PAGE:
11. The helical-scan magnetic recording/reproducing apparatus of claim 8, wherein the direction of head travel with respect to the magnetic tape is defined by the formula Tp×(n+θ/360), where Tp is track pitch, n is an integer greater than 2, and angle θ is a position at which the tape-contact piece is installed on the rotating drum ahead of the magneto-resistive head.
12. The helical-scan magnetic recording/reproducing apparatus of claim 8, wherein the magneto-resistive head comprises:
a magneto-resistive element piece;
two permanent magnet layers disposed on opposite ends of said magneto-resistive element piece; and
two conductors disposed on opposite ends of said magneto-resistive element piece.
13. The helical-scan magnetic recording/reproducing apparatus of claim 8, further comprising:
a magneto-resistance element piece in said magneto-resistive head, said magneto-resistance piece being flat and having a generally rectangular shape whose shorter axis direction is generally perpendicular to a tape-sliding surface of said magneto-resistive head, wherein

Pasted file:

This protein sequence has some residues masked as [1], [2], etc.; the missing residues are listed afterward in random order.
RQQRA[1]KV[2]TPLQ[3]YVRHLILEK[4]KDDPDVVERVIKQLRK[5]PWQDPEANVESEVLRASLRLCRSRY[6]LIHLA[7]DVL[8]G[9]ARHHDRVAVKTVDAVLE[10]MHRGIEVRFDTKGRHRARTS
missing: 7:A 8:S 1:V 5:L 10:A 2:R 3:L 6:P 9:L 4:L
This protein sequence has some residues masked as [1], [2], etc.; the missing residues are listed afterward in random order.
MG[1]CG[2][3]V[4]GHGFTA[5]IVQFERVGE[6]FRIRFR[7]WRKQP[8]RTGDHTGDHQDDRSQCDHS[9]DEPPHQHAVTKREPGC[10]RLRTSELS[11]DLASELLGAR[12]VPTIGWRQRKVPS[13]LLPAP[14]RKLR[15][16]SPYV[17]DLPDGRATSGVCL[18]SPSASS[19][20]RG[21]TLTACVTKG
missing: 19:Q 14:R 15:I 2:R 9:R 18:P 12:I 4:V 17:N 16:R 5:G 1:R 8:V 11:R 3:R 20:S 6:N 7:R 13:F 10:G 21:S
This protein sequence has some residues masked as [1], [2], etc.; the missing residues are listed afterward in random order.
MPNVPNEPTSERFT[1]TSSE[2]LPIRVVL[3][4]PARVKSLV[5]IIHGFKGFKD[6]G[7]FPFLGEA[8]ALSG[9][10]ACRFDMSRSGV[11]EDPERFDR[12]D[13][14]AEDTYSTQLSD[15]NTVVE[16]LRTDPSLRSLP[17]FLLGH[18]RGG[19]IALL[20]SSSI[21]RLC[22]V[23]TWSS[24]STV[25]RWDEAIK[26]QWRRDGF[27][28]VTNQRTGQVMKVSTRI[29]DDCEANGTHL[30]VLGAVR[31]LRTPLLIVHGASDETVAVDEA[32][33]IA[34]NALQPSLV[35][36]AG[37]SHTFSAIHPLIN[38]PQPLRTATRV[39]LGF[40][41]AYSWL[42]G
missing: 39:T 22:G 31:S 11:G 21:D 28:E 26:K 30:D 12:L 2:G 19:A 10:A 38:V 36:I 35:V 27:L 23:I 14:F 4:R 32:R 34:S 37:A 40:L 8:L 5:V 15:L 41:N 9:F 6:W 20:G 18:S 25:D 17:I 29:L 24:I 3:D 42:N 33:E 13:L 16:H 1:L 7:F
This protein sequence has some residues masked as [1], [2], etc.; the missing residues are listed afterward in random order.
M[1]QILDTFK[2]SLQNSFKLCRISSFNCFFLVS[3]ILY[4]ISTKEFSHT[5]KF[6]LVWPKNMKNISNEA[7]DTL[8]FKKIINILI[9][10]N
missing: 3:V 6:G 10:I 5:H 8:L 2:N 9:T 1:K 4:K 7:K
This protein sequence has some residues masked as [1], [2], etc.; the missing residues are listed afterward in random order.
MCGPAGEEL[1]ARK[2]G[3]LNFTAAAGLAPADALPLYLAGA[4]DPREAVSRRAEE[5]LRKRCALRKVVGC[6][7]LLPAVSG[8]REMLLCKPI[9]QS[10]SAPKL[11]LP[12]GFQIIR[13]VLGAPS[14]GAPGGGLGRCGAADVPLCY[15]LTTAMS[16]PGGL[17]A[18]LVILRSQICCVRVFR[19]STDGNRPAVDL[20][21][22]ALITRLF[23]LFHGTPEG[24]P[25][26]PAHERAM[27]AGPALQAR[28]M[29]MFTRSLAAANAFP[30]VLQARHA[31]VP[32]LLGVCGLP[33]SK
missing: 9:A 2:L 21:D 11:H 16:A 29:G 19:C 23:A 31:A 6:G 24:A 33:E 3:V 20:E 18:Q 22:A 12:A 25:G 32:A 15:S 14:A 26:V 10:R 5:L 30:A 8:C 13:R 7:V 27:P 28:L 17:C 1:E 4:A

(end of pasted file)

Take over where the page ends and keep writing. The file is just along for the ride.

said magneto-resistance element piece is buried and held in an insulator between a pair of magnetic shields for one lateral face of said magneto-resistance element piece to be exposed at a tape-sliding surface of said magneto-resistive head.
14. The helical-scan magnetic recording/reproducing apparatus of claim 8, wherein the projection of said tape-contact piece from the outer surface of said rotating drum is about two times the projection of said magneto-resistive head.
Description

The present application claims priority to Japanese Application No. P10-234658 filed Aug. 20, 1998, which application is incorporated herein by reference to the extent permitted by law. The present application also claims priority to Japanese Application No. P11-180170 filed Jun. 25, 1999.

BACKGROUND OF THE INVENTION

1. Field of the Invention

The present invention relates to a rotating drum assembly in which a magneto-resistive head is used as a read head, and a helical-scan magnetic recording/reproducing apparatus adopting the rotating drum assembly.

2. Description of Related Art

In magnetic recording/reproducing apparatuses such as a video tape recorder, audio tape recorder, computer data-storage system and the like using a magnetic tape as a recording medium, a helical-scanning system is adopted to provide an increased storage capacity by improving the recording density.

Such magnetic recording/reproducing apparatuses are required to have a higher recording density and storage capacity. To attain such high recording density and storage capacity, it has been proposed to use a magneto-resistive head (will be referred to as “MR head” hereinafter) as a read head in the helical-scan magnetic recording/reproducing apparatus.